UN chief says world ‘in peril and paralysed’ as summit convenes

At UN General Assembly, Guterres warns leaders that nations are ‘gridlocked in colossal global dysfunction’, under shadow of Ukraine war.

United Nations Secretary-General Antonio Guterres addresses the UNGA.
UN Secretary-General Antonio Guterres addresses the 77th Session of the United Nations General Assembly at its Headquarters in New York City, US [Amr Alfiky/Reuters]

In an alarming assessment, the head of the UN has warned world leaders that nations are “gridlocked in colossal global dysfunction” and are not ready or willing to tackle the challenges that threaten humanity’s future.

“Our world is in peril — and paralysed,” he said on Tuesday.

The 77th United Nations General Assembly (UNGA) meeting of world leaders convenes under the shadow of Russia’s war in Ukraine, which has unleashed a global food crisis and opened fissures among major powers in a way not seen since the Cold War.

Speaking at the opening of the annual high-level meeting in New York City, Secretary-General Antonio Guterres started his remarks by sounding a note of hope.

He showed a photo of the first UN-chartered ship carrying grain from Ukraine — part of the deal between Ukraine and Russia that the UN and Turkey helped broker — to the Horn of Africa, where millions of people are on the edge of famine. It is, he said, an example of promise and hope “in a world teeming with turmoil”.

He stressed that cooperation and dialogue are the only path forward to maintain global peace — two fundamental UN principles since its founding after World War II. And he warned that “no power or group alone can call the shots”.

“Let’s work as one, as a coalition of the world, as united nations,” he urged leaders gathered in the vast General Assembly hall.

“The divergence between developed and developing countries, between North and South, between the privileged and the rest, is becoming more dangerous by the day,” the secretary-general said.

“It is at the root of the geopolitical tensions and lack of trust that poison every area of global cooperation, from vaccines to sanctions to trade.”

Calls for end to Russia-Ukraine war

At the top of the agenda for many is Russia’s February 24 invasion of Ukraine, which not only threatens the sovereignty of its smaller neighbour but has raised fears of a nuclear catastrophe at Europe’s largest nuclear plant in the country’s now Russia-occupied southeast.

The loss of important grain and fertiliser exports from Ukraine and Russia has triggered a food crisis, especially in developing countries, and inflation and a rising cost of living in many others.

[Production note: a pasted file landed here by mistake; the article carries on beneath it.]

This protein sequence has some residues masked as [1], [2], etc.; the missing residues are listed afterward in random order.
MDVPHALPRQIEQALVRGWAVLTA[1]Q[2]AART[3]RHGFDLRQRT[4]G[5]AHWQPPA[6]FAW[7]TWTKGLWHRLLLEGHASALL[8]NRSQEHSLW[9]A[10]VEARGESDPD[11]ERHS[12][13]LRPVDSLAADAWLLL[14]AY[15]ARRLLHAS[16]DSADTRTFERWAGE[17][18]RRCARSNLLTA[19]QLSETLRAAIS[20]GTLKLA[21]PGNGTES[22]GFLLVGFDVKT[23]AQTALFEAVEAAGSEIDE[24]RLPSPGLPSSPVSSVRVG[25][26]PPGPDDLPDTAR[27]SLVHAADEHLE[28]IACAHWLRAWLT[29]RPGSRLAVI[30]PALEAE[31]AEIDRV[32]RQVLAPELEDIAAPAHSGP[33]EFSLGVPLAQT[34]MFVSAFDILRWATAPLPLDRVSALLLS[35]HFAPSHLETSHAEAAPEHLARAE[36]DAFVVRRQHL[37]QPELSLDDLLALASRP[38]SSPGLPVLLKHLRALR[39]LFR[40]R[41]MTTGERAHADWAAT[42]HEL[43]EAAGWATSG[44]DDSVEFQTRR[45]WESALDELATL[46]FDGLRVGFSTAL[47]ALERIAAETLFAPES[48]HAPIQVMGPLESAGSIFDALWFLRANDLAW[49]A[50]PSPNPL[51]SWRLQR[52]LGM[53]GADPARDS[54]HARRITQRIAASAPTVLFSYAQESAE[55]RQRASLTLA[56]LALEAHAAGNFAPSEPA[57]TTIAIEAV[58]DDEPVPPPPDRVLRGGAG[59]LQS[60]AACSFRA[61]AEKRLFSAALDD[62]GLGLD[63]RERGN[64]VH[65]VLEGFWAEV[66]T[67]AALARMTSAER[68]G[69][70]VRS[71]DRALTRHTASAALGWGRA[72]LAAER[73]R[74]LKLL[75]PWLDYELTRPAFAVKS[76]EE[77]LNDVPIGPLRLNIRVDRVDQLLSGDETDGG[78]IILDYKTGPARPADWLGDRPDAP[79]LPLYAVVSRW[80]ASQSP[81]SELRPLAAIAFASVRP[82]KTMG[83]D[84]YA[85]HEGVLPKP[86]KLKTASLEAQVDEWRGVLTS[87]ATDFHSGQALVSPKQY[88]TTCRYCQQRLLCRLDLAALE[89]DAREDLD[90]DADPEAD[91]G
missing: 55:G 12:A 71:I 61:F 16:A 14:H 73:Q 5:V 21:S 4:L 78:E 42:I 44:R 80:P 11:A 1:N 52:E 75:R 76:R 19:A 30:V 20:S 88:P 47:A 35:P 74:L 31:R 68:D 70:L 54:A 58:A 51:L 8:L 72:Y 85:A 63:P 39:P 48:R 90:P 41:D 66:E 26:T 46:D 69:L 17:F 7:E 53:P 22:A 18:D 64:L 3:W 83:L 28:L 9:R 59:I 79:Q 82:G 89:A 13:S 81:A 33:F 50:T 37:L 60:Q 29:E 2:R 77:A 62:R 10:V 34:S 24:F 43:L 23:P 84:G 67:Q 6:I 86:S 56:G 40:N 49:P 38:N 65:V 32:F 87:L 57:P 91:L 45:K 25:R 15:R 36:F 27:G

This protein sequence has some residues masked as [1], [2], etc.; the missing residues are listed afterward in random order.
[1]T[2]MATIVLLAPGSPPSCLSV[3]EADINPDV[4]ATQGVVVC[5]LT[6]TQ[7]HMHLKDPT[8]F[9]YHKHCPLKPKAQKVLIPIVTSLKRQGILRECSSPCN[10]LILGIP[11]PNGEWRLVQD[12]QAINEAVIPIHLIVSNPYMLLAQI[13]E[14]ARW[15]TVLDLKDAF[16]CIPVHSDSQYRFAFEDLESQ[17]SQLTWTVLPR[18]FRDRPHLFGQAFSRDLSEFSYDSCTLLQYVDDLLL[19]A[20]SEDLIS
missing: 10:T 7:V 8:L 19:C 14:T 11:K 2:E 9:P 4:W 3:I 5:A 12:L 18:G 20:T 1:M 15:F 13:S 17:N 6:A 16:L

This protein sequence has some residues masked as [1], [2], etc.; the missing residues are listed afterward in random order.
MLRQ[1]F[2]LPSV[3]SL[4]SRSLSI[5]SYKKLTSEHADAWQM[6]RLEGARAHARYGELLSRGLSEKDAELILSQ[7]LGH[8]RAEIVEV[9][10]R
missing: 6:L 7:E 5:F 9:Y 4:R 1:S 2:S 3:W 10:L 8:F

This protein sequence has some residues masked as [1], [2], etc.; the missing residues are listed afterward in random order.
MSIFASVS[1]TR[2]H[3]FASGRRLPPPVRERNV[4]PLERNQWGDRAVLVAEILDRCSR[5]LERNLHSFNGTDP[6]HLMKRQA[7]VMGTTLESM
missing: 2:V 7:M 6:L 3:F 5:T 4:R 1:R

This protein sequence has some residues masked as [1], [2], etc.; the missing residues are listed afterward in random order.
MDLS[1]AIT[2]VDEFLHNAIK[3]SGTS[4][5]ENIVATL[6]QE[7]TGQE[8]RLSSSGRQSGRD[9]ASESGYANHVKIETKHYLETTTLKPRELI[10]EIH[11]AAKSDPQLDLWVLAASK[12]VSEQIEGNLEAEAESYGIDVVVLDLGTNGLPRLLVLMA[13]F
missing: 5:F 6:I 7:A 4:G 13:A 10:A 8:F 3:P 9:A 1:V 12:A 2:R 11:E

King Abdullah II of Jordan said the pandemic, exacerbated by the crisis in Ukraine, has disrupted global supply chains and increased hunger. Many well-off countries experiencing empty food shelves for the first time “are discovering a truth that people in developing countries have known for a long time — for countries to thrive, affordable food must get to every family’s table,” he said.

“On a global level, this demands collective measures to ensure fair access to affordable food, and speed the movement of staples to countries in need,” Abdullah said.

Turkish President Recep Tayyip Erdogan urged world leaders at the UN headquarters on the need for a peaceful solution to the war on Ukraine, stopping short of providing any tangible steps.

“That may not necessarily be reflective of Turkey’s shortcomings, in so much as it is a fact of where we are right now where no body or country has been able to find practical steps to put an end to this war,” said Al Jazeera correspondent Jamal Elshayyal.

“That said, maybe Ankara’s position is a lot more promising than others in that it has succeeded in finding common ground to some of the knock-on effects of this war, particularly with regards to food security and the global supply chain of grain and other important things coming out of there,” he added.

“Ultimately Erdogan’s main message to delegates was one of seeking support for his country’s attempt at conflict resolution.”

INTERACTIVE Ukraine Refugees

‘Sham’ referendum plans

The assembly comes as officials in four Russian-controlled regions in eastern and southern Ukraine said they will hold referendums on becoming part of Russia from September 23 to 27, which could set the stage for Moscow to escalate the war.

NATO chief Jens Stoltenberg called the referendum plans a “sham”.

“Such referenda have no legitimacy because they are sham referenda,” he told Al Jazeera.

“They will not change the nature of the war. This remains a war of aggression against Ukraine and it represents an escalation because if suddenly these territories, which are part of Ukraine, are declared as part of Russia, that will further escalate the conflict.”

Meanwhile, French President Emmanuel Macron made an impassioned speech to the assembly, saying no country can stand on the sidelines in the face of Russia’s aggression.

He accused those who remain silent of being “in a way complicit with a new cause of imperialism” that is trampling on the current world order and is making peace impossible.

Source: Al Jazeera and news agencies